Now the comparison takes on a whole new dimension. Not only are the positive and negative regions shaded with a color-blind-safe red/blue color scheme, but a difference curve is shown below to directly show the magnitude of the gap. It helps correct for a dangerous bias in reading charts, caused by how the human eye operates. We naturally tend to estimate widths perpendicular to edges, so most people think the gap at B is smaller than the gap at C; in fact it’s twice as wide!

We developed a sophisticated technique to elimate this misinterpretation risk:

Roll over the chart and notice that the red and blue areas show vertical striations representing exactly how far apart the curves are at each point in time. This makes it easy to tell the gap is larger between curves around A and B. So much easier that a viewer may not even need the difference curve—very valuable since now the gap size is right next to the prices themselves, rather than twice removed (in space and abstraction) in the difference chart below.


Charts should play a quiet, supporting role in a Web presentation unless someone clicks in for details. We use sophisticated graphics techniques to ensure that (almost) no matter how tiny one starts out, it’s still readable. Most off-the-rack charts are so untidy and awkward that they draw attention to themselves—away from the real business at hand.

Is it worth confusing your traders or burdening your customer (perhaps losing their business...) just to save some coding effort?

This is not a rhetorical question; it might be worth it. For small internal non-critical decision-making, or processes in which the risks of misinterpretation are low, or for projects in development, a standard charting package might be adequate. But if you can tailor a chart to foreground exactly the information needed in someone’s work flow as we do, saving a programmer’s time is penny-wise but pound-foolish. You pay for that one-off savings by creating thousands of half-second delays, distractions, and risks when your customers or critical decision-makers can least afford it—for the life of your software times the number of people using it!



summary chart  


Another variation shows how easy it is to summarize three related values in one chart. Note how the volume and VWAP data stopped at about 3:25, but the chart kept all three series aligned.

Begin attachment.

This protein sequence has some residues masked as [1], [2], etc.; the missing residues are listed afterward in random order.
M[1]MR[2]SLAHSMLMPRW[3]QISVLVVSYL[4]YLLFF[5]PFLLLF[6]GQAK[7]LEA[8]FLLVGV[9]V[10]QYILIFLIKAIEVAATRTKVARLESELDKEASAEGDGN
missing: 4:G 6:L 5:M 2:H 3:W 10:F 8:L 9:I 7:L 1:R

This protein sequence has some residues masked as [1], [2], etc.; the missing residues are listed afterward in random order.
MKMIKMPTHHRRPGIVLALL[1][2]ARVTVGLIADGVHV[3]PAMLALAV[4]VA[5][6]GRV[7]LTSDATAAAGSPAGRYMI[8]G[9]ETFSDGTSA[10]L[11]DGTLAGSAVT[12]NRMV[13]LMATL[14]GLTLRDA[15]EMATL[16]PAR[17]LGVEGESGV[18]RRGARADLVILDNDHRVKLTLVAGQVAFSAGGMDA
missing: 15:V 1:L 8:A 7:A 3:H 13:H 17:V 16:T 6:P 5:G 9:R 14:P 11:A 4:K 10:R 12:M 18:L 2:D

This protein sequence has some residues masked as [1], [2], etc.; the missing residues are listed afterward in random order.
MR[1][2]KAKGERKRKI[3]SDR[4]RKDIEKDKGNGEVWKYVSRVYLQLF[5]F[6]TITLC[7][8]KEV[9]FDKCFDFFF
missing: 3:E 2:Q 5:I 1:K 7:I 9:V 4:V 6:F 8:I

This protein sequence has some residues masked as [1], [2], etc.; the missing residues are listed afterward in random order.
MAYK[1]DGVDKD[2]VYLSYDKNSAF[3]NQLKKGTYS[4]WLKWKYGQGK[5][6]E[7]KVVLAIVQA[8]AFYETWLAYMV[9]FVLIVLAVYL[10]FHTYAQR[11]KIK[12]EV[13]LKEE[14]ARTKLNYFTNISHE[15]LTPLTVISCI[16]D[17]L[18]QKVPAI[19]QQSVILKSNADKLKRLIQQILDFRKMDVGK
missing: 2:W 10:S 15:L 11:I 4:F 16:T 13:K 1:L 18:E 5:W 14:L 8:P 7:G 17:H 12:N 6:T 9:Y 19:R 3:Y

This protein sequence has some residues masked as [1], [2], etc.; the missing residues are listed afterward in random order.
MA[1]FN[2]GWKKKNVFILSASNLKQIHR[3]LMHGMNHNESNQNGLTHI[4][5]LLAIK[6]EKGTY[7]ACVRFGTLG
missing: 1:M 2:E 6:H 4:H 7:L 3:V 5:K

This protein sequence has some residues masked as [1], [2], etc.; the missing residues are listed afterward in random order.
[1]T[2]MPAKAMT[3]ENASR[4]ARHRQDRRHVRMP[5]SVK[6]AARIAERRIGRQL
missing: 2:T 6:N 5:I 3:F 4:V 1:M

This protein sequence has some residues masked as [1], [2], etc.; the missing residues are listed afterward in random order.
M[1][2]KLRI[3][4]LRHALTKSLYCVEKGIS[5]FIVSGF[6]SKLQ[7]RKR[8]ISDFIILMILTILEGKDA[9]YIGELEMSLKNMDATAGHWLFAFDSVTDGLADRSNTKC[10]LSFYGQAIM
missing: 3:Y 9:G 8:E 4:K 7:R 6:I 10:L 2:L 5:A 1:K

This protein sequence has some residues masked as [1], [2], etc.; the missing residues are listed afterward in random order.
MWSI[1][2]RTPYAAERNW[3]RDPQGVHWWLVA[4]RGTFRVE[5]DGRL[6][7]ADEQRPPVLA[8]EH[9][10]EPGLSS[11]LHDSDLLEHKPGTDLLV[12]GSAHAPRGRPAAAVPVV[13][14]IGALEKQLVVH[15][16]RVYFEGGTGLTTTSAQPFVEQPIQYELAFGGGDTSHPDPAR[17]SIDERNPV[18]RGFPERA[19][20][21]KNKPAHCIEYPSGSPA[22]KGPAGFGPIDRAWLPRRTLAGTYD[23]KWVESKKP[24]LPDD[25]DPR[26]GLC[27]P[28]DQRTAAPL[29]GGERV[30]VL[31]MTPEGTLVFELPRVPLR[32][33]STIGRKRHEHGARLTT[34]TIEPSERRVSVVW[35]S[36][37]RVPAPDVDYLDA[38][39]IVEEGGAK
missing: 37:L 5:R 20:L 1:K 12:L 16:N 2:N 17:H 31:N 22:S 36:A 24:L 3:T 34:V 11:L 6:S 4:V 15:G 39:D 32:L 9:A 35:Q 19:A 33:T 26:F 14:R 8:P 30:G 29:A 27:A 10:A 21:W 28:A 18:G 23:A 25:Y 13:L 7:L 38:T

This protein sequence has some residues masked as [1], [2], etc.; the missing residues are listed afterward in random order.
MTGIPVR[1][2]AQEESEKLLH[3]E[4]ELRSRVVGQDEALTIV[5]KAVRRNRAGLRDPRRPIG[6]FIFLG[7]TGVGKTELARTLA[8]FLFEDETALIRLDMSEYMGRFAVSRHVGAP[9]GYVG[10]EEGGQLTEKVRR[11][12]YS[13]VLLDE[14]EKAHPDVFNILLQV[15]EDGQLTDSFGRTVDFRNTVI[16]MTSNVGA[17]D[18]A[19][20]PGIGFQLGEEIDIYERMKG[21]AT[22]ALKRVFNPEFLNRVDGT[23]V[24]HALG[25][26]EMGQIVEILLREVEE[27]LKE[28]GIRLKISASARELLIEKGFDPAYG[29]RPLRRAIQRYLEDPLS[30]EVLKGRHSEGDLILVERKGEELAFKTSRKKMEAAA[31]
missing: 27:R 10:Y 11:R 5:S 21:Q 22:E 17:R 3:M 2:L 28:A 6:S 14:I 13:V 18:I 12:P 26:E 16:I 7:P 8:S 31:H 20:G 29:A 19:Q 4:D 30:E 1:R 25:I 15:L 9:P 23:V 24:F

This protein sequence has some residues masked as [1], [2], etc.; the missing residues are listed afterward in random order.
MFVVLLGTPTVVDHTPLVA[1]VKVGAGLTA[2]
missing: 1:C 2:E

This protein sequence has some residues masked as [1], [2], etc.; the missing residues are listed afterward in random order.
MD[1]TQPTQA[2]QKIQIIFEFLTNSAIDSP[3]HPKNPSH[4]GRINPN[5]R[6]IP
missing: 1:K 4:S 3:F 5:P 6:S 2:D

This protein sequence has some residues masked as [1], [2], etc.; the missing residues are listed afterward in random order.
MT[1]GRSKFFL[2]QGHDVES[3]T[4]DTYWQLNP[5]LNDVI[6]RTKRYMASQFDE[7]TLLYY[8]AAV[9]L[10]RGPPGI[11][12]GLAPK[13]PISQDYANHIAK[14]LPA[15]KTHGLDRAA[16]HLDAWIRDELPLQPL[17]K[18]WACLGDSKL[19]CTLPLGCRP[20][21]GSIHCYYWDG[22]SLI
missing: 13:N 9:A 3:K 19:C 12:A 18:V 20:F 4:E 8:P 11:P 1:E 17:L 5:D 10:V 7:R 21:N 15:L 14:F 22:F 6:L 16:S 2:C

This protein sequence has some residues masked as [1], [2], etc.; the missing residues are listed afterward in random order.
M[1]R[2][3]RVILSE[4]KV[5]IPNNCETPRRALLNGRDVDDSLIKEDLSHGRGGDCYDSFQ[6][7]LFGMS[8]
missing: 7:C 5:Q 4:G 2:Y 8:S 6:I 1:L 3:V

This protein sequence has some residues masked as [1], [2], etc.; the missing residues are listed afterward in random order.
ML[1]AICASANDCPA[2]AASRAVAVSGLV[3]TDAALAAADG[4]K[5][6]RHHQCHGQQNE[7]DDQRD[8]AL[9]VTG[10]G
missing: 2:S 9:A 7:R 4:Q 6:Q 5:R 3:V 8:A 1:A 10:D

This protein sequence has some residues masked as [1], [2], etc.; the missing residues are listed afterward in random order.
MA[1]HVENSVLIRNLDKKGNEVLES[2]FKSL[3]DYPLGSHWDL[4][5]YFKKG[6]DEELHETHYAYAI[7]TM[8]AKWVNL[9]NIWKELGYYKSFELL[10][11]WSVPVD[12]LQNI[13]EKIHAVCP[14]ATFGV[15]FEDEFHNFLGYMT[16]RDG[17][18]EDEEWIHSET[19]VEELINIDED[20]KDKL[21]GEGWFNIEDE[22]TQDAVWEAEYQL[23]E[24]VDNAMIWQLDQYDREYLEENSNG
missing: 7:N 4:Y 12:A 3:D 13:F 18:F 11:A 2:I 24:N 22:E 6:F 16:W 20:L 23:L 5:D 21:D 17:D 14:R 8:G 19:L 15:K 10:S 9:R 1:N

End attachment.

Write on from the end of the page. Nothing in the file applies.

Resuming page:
A “show last value” option is turned on here; it’s useful in when the charts are updating in real-time.


volume chart  


Here is a simple time series bar chart. Roll over the bars to see the detailed individual volumes that make up each bar; it may be useful to know whether it was one large execution or lots of small ones that summed to the height of that five-minute bar.

Also, the slight gap at the right visually “leaves room” for the rest of the day: this chart takes up only half of the width at 9:30, and completely fills the width at 4:00.


volatility chart  


And finally, another aid to overcome the eye’s propensity to err. Most of the values here seem to be around or above 5. In fact a histogram (summing how many observations occured at each value) shows most were between between 3.0 and 4.0.

Roll over the sideways histogram at right to see the time distribution of the values in each bucket: the lowest bucket holds mostly mid-day values, justifying the industry term “smile.”


All these capabilities are driven by specific business decision-making tasks. Off-the-rack commodity code just doesn’t fit well enough for business-critical procedures.

And beyond simple reporting, these charts can be combined into the kind of next-generation portfolio management and trading/analysis tools that will reassert the primacy of human understanding in financial markets. It won’t be algorithms that win the next round of financial games by themselves; it’ll be algos controlled by people who can see market impact and instantly re-target.


The didi charts are being assembled into a portfolio performance tracking tool that will help traders understand which of hundreds of stock in a basket are responsible for a divergence between a portfolio and a benchmark. (Work in progress)